When you are preparing to have breast augmentation surgery, there are many important things you need to learn about the whole procedure so that you can understand what to expect during and after the surgery. For instance, you need to know how the procedure will be carried out and what you should do after the surgery to speed up the recovery process and have the best results.
While every patient responds differently to breast augmentation, there are several things that everyone going for this procedure should expect. This article discusses some of the things you should expect to happen when you undergo breast augmentation surgery.
Immediately After Breast Augmentation Surgery
Since most breast augmentation surgeries are highly invasive, they require general anesthesia. Anesthesia puts you to sleep throughout the procedure so that you do not feel any pain. So, after surgery, you will be moved to the recovery room, where doctors will monitor you closely. You are expected to wake up slowly as the effects of anesthesia fade. Once you are fully awake, you might feel sore and tired.
You might also experience tightness and muscle aches in your breast area, especially if the breast implants are placed under your pectoral muscle. But this tightness and pain will fade away as the muscles continue to stretch and relax.
Hours After the Surgery
A few hours after waking up from the surgery, you will feel less sore and tired. Depending on your progress, your doctor might allow you to go home after a few hours. But you will need someone to drive you home because you will still be recovering from anesthesia.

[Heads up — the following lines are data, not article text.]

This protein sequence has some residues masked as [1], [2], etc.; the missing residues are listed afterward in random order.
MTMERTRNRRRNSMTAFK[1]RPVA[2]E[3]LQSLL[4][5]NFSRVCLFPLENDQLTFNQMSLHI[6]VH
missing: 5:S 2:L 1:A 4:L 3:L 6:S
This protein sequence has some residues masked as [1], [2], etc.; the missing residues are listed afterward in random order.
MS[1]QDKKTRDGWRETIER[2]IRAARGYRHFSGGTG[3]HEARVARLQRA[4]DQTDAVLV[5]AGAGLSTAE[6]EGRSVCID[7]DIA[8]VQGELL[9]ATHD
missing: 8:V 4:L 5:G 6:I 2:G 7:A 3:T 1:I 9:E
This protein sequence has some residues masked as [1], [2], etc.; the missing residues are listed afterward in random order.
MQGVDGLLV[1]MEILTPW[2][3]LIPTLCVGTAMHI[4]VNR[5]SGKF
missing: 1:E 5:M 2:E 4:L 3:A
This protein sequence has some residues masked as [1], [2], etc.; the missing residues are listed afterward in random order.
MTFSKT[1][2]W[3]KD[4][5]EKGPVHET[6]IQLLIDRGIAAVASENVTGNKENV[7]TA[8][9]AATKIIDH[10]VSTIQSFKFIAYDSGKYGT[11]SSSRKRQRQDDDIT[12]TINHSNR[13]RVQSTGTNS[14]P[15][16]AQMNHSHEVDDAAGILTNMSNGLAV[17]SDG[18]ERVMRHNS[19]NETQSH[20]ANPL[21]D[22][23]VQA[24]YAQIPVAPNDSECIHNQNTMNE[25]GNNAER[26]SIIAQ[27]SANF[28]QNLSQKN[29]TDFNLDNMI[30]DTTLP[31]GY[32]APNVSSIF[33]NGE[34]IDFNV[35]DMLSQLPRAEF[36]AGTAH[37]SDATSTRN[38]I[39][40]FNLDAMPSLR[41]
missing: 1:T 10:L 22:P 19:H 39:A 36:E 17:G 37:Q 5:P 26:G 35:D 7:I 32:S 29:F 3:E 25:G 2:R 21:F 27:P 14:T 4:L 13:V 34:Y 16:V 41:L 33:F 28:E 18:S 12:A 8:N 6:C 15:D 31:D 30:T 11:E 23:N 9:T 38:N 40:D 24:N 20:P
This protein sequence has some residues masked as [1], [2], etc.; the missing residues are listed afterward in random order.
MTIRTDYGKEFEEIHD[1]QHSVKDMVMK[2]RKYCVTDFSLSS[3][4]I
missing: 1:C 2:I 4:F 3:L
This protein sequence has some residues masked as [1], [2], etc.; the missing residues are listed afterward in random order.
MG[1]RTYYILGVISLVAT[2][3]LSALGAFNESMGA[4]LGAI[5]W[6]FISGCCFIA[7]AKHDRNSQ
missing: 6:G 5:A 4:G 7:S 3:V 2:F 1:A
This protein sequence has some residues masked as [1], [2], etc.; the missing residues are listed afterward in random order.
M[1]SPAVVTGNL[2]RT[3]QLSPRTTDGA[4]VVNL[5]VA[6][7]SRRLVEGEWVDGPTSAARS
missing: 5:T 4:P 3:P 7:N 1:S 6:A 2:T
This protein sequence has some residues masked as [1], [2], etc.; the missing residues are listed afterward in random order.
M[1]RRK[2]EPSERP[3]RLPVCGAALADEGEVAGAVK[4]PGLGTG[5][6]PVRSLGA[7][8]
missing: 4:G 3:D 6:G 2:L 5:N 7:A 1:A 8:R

Before you go, your doctor will cover your breasts with a bandage or an elastic band to support them during recovery. They will also advise you on how to take care of the incision wounds for successful healing.
Days After the Surgery
Three to four days after the surgery, you will experience extreme discomfort in the breast area, with minor bleeding at the incision sites. This is normal, and your doctor will have prescribed pain relief medication to help ease the pain. But if you are concerned about the bleeding or discomfort, seek advice from your doctor. The pain will reduce significantly after one week.
Months After the Surgery
After one month, the pain and soreness should be gone. Although you may walk around freely and perform a few light tasks, you should avoid intense physical activities such as heavy lifting and running.
After the second month, you should be close to full recovery. But you should seek your doctor’s opinion before resuming normal activities.